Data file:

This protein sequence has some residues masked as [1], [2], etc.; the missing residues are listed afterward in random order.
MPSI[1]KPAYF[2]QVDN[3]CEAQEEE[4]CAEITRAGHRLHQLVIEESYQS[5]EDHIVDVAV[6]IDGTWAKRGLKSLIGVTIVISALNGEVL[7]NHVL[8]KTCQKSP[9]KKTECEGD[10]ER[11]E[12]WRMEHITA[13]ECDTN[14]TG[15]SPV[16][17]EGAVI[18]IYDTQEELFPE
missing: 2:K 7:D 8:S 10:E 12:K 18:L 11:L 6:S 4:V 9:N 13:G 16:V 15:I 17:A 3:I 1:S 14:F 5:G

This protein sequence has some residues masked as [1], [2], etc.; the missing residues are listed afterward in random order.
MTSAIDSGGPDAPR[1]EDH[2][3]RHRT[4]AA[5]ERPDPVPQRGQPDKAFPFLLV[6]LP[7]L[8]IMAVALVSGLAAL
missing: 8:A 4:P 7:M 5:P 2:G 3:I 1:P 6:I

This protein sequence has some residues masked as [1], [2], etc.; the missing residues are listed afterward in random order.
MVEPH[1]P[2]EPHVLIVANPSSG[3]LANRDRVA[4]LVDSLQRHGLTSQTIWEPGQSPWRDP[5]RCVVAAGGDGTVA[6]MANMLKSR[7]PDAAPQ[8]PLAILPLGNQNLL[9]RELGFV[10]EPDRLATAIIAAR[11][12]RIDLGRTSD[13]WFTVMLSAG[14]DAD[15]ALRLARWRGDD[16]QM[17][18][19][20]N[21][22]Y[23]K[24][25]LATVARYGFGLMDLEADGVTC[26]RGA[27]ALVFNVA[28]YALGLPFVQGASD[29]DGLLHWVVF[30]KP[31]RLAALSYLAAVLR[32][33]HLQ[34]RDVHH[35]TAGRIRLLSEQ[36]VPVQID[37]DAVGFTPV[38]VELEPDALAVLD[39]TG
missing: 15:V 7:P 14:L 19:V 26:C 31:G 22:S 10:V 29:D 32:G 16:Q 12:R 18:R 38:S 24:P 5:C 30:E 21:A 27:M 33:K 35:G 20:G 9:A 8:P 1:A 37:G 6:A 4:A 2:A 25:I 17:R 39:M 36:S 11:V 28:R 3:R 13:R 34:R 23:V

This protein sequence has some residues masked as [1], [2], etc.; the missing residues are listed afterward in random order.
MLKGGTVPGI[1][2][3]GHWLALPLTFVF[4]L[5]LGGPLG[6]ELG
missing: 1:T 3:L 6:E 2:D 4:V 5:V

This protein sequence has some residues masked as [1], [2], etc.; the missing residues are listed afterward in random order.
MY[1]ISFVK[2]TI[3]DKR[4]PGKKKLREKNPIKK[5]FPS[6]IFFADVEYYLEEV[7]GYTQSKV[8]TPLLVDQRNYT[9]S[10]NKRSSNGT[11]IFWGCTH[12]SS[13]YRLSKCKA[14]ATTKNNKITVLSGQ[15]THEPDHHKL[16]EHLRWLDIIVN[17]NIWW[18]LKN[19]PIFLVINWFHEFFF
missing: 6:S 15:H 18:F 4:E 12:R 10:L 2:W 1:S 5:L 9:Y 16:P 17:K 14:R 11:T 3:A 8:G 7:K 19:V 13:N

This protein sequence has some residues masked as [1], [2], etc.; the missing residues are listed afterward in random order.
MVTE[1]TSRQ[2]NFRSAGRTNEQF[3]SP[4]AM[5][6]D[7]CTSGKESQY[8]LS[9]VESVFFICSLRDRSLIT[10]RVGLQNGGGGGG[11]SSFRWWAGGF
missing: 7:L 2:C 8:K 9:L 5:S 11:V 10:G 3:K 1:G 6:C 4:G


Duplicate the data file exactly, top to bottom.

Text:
This protein sequence has some residues masked as [1], [2], etc.; the missing residues are listed afterward in random order.
MPSI[1]KPAYF[2]QVDN[3]CEAQEEE[4]CAEITRAGHRLHQLVIEESYQS[5]EDHIVDVAV[6]IDGTWAKRGLKSLIGVTIVISALNGEVL[7]NHVL[8]KTCQKSP[9]KKTECEGD[10]ER[11]E[12]WRMEHITA[13]ECDTN[14]TG[15]SPV[16][17]EGAVI[18]IYDTQEELFPE
missing: 2:K 7:D 8:S 10:E 12:K 18:L 11:L 6:S 4:V 9:N 13:G 16:V 15:I 17:A 3:I 1:S 14:F 5:G

This protein sequence has some residues masked as [1], [2], etc.; the missing residues are listed afterward in random order.
MTSAIDSGGPDAPR[1]EDH[2][3]RHRT[4]AA[5]ERPDPVPQRGQPDKAFPFLLV[6]LP[7]L[8]IMAVALVSGLAAL
missing: 8:A 4:P 7:M 5:P 2:G 3:I 1:P 6:I

This protein sequence has some residues masked as [1], [2], etc.; the missing residues are listed afterward in random order.
MVEPH[1]P[2]EPHVLIVANPSSG[3]LANRDRVA[4]LVDSLQRHGLTSQTIWEPGQSPWRDP[5]RCVVAAGGDGTVA[6]MANMLKSR[7]PDAAPQ[8]PLAILPLGNQNLL[9]RELGFV[10]EPDRLATAIIAAR[11][12]RIDLGRTSD[13]WFTVMLSAG[14]DAD[15]ALRLARWRGDD[16]QM[17][18][19][20]N[21][22]Y[23]K[24][25]LATVARYGFGLMDLEADGVTC[26]RGA[27]ALVFNVA[28]YALGLPFVQGASD[29]DGLLHWVVF[30]KP[31]RLAALSYLAAVLR[32][33]HLQ[34]RDVHH[35]TAGRIRLLSEQ[36]VPVQID[37]DAVGFTPV[38]VELEPDALAVLD[39]TG
missing: 15:V 7:P 14:L 19:V 26:C 31:G 22:S 10:V 29:D 32:G 16:Q 12:R 18:R 38:S 24:P 5:C 30:E 21:A 27:M 33:K 35:G 20:G 9:A 8:P 1:A 37:G 6:A 4:A 2:A 25:I 17:R 39:M 36:S 11:V 28:R 3:R 13:R 34:R 23:V

This protein sequence has some residues masked as [1], [2], etc.; the missing residues are listed afterward in random order.
MLKGGTVPGI[1][2][3]GHWLALPLTFVF[4]L[5]LGGPLG[6]ELG
missing: 1:T 3:L 6:E 2:D 4:V 5:V

This protein sequence has some residues masked as [1], [2], etc.; the missing residues are listed afterward in random order.
MY[1]ISFVK[2]TI[3]DKR[4]PGKKKLREKNPIKK[5]FPS[6]IFFADVEYYLEEV[7]GYTQSKV[8]TPLLVDQRNYT[9]S[10]NKRSSNGT[11]IFWGCTH[12]SS[13]YRLSKCKA[14]ATTKNNKITVLSGQ[15]THEPDHHKL[16]EHLRWLDIIVN[17]NIWW[18]LKN[19]PIFLVINWFHEFFF
missing: 6:S 15:H 18:F 4:E 12:R 10:L 2:W 1:S 5:L 9:Y 16:P 17:K 14:R 11:T 3:A 8:G 7:K 19:V 13:N

This protein sequence has some residues masked as [1], [2], etc.; the missing residues are listed afterward in random order.
MVTE[1]TSRQ[2]NFRSAGRTNEQF[3]SP[4]AM[5][6]D[7]CTSGKESQY[8]LS[9]VESVFFICSLRDRSLIT[10]RVGLQNGGGGGG[11]SSFRWWAGGF
missing: 7:L 2:C 8:K 9:L 5:S 11:V 10:G 3:K 1:G 6:C 4:G